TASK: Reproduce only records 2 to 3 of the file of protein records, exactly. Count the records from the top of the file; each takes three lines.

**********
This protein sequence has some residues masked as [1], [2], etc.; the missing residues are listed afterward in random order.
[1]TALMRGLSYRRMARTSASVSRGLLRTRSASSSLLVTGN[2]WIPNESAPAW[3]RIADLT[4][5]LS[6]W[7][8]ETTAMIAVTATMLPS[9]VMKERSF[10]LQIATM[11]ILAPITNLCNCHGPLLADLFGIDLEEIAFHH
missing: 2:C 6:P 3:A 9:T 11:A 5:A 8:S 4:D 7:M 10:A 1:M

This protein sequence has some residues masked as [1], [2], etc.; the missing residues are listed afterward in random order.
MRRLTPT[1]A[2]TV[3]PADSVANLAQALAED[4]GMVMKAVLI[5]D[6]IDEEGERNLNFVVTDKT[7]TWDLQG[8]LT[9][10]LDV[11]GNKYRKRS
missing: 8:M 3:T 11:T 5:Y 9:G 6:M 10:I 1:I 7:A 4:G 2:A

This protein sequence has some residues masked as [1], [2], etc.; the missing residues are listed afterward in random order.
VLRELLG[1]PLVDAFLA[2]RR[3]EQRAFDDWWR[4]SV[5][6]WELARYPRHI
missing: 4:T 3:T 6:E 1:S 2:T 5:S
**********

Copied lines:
This protein sequence has some residues masked as [1], [2], etc.; the missing residues are listed afterward in random order.
MRRLTPT[1]A[2]TV[3]PADSVANLAQALAED[4]GMVMKAVLI[5]D[6]IDEEGERNLNFVVTDKT[7]TWDLQG[8]LT[9][10]LDV[11]GNKYRKRS
missing: 8:M 3:T 11:T 5:Y 9:G 6:M 10:I 1:I 7:A 4:G 2:A

This protein sequence has some residues masked as [1], [2], etc.; the missing residues are listed afterward in random order.
VLRELLG[1]PLVDAFLA[2]RR[3]EQRAFDDWWR[4]SV[5][6]WELARYPRHI
missing: 4:T 3:T 6:E 1:S 2:T 5:S